Chancellor Darling doubles inheritance tax threshold .jpg

Chancellor Darling doubles inheritance tax threshold


Financial Correspondent, Blevins Franks

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NEW CHANCELLOR, Alistair Darling, aimed to make headlines on October 9 by announcing a change to the UK inheritance tax (IHT) rules, which he claims will benefit 12 million couples.

Just a year ago, when former Labour cabinet minister Stephen Byers called for IHT, a “tax on death [and] penalty on hard work, thrift and enterprise”, to be abolished, Darling (the then Trade Secretary) had scoffed at the idea. “It may make for a headline, but I don’t think it makes for prudent and sensible tax and spend policy”, he said.

But now, in his first Pre-Budget Report, Darling announced an increase to the IHT threshold from £300,000 to £600,000 for spouses and civil partners.

So, what happened to make the government change its mind and reduce the IHT burden on British households? It has become increasingly unpopular and political parties have chosen to use the IHT’s unpopularity to their advantage. By announcing favourable changes, they hope to swing voters.

IHT is charged at 40 per cent of the value of an individual’s worldwide assets, over a tax free threshold of 300,000 pounds sterling. There is no tax between husband and wife (unless one of them is UK non-domicile). IHT applies to anyone who is a domicile in the UK, rather than those who are resident in the UK. So foreign workers in the UK are exempt, but expatriates who retain their UK domicile status are liable.

The government earns significant revenue from this tax, bolstered by house price increases over recent years. Ten years ago, the Treasury raised 1.68 billion pounds sterling. By the last financial year, it had increased to 3.6 billion pounds sterling, with four billion pounds sterling forecast for this year.

Conservative proposals

At their party conference at the beginning of the month, shadow Chancellor George Osborne promised to increase the IHT threshold from 300,000 pounds sterling to one million pounds sterling if the Conservatives are elected at the next General Election.

Nine million families would escape the burden of IHT under this proposal.

Osborne complained: “When inheritance tax was first introduced, it was designed to hit the very rich. But the very rich hire advisers to make sure they don’t pay it. Instead, thanks to Gordon Brown, this unfair tax falls increasingly on the aspirations of ordinary people”.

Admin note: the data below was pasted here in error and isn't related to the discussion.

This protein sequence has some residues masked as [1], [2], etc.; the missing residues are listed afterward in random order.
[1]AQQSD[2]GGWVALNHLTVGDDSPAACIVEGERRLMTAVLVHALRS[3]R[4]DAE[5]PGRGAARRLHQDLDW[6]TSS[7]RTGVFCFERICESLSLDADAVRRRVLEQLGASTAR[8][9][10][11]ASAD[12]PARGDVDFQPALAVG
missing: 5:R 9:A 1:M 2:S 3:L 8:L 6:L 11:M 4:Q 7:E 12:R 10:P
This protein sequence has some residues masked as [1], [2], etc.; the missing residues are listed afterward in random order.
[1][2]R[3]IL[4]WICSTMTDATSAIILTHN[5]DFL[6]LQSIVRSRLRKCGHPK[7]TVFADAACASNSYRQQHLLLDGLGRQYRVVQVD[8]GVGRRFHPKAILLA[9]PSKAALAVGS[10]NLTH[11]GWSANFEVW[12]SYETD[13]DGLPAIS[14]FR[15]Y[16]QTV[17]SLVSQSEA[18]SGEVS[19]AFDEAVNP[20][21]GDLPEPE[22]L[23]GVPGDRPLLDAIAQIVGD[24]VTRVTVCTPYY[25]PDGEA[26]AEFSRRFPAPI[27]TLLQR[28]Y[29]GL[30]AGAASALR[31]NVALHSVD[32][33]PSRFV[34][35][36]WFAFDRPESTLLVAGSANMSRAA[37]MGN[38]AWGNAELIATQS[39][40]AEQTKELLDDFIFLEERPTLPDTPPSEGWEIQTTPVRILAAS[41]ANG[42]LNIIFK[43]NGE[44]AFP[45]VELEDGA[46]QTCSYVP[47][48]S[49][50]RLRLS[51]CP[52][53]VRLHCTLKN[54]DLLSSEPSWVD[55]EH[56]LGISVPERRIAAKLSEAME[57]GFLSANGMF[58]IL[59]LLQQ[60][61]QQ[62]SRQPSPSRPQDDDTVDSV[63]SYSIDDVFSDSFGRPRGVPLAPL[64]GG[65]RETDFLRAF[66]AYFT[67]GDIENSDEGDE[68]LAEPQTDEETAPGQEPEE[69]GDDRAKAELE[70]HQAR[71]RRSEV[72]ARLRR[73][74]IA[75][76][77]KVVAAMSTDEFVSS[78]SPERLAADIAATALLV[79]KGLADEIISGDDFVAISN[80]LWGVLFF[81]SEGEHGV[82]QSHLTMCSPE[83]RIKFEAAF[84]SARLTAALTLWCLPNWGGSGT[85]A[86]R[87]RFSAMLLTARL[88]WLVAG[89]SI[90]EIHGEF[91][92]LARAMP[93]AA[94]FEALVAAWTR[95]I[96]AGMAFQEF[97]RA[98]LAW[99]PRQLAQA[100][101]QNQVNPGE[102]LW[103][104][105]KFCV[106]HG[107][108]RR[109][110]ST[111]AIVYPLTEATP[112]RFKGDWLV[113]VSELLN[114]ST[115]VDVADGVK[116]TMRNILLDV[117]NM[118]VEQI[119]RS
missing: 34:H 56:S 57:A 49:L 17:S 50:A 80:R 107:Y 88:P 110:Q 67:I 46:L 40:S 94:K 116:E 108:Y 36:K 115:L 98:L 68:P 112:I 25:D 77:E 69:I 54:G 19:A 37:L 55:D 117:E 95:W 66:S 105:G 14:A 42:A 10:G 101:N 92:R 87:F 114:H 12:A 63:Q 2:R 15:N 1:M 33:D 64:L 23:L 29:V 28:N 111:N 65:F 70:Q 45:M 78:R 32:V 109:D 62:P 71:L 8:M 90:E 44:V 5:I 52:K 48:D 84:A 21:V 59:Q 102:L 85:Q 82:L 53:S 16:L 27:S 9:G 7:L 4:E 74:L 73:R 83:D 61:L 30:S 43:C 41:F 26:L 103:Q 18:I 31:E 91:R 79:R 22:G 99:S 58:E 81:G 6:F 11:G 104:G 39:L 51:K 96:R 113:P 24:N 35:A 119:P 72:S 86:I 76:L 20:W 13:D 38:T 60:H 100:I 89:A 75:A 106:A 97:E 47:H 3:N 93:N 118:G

Osborne proposes to pay for the tax cut by charging “non-doms” (non-domiciles – foreign workers who do not pay tax on their overseas earnings) 25,000 pounds sterling annually.

The government claimed that these sums do not add up, that there were less non-doms than the Tories claimed and that many are doctors and nurses who would be hit hard by the charge.

Raised threshold

A week later, the Labour government raised the threshold to 600,000 pounds sterling for couples during the Pre-Budget Report.

However, while the headline: “IHT threshold doubles to 600,000 pounds sterling” looks attractive at first glance, when you look at the details it is not actually a tax cut since steps can already be taken to achieve the same result. What it will do, though, is make IHT planning easier and couples can plan their IHT issues for the second death rather than the first.

Each person who dies has a threshold (or ‘nil rate band’) of 300,000 pounds sterling. Under the new rules, a spouse can pass on this tax free allowance to their spouse so that on the second death the threshold is 600,000 pounds sterling. The same rules apply to civil partners. For individuals, the threshold remains at 300,000 pounds sterling.

In tax terms, this is not that different from the current rules. With some basic IHT nil rate band planning, you can already arrange your affairs so both nil rate bands are utilised, giving a couple a total threshold of 600,000 pounds sterling. For all those who have already taken such steps, the new measure will not save them any tax.

Also, the new threshold only applies on death so lifetime planning will not benefit either. All those couples who have not taken the necessary steps to utilise both nil rate bands, and where the major asset is the private residence – such planning could be complex, will benefit from a tax saving of 120,000 pounds sterling.

The new rule will be backdated so widows and widowers can benefit. If a widow has assets worth 600,000 pounds sterling, previously her estate would have had to pay 120,000 pounds sterling in IHT. Now there will be no tax to pay.

It is also worth noting that although Darling announced that the 600,000 pounds sterling threshold will increase to 700,000 pounds sterling by 2010, this is not a tax cut. The 350,000 pounds sterling individual allowance was already announced at this year’s spring budget.

Perhaps more encouraging was Darling’s promise that future IHT thresholds will take house prices and inflation into account to ensure the tax only affects the wealthiest in society but we shall have to wait and see how this pans out.

Residence rules

The government is also planning to tax non-doms in order to help fund the measure. It will issue a consultation to tackle the ‘tricky subject’ but has said that tougher rules will be applied to those who currently avoid tax in Britain through their “resident but non-domiciled status”.

It will also apply tougher rules on wealthy individuals who are “domiciled but not resident”. Beginning next April, both the days of arrival and departure will be counted when assessing whether someone has been in England for more than 90 days a year and therefore a tax resident there.